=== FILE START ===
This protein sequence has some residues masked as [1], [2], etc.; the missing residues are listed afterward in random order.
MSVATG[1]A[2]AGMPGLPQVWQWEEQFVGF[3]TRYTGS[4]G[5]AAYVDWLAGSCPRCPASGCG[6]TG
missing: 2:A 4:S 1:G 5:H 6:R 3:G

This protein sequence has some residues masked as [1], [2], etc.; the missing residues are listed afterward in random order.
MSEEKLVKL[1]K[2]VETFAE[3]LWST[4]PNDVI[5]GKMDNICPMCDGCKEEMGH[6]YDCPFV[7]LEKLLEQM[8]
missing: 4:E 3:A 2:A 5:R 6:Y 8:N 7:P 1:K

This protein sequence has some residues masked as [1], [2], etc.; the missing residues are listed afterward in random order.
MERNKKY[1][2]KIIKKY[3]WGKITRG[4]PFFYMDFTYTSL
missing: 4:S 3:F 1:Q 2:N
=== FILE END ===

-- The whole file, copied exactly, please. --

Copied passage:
This protein sequence has some residues masked as [1], [2], etc.; the missing residues are listed afterward in random order.
MSVATG[1]A[2]AGMPGLPQVWQWEEQFVGF[3]TRYTGS[4]G[5]AAYVDWLAGSCPRCPASGCG[6]TG
missing: 2:A 4:S 1:G 5:H 6:R 3:G

This protein sequence has some residues masked as [1], [2], etc.; the missing residues are listed afterward in random order.
MSEEKLVKL[1]K[2]VETFAE[3]LWST[4]PNDVI[5]GKMDNICPMCDGCKEEMGH[6]YDCPFV[7]LEKLLEQM[8]
missing: 4:E 3:A 2:A 5:R 6:Y 8:N 7:P 1:K

This protein sequence has some residues masked as [1], [2], etc.; the missing residues are listed afterward in random order.
MERNKKY[1][2]KIIKKY[3]WGKITRG[4]PFFYMDFTYTSL
missing: 4:S 3:F 1:Q 2:N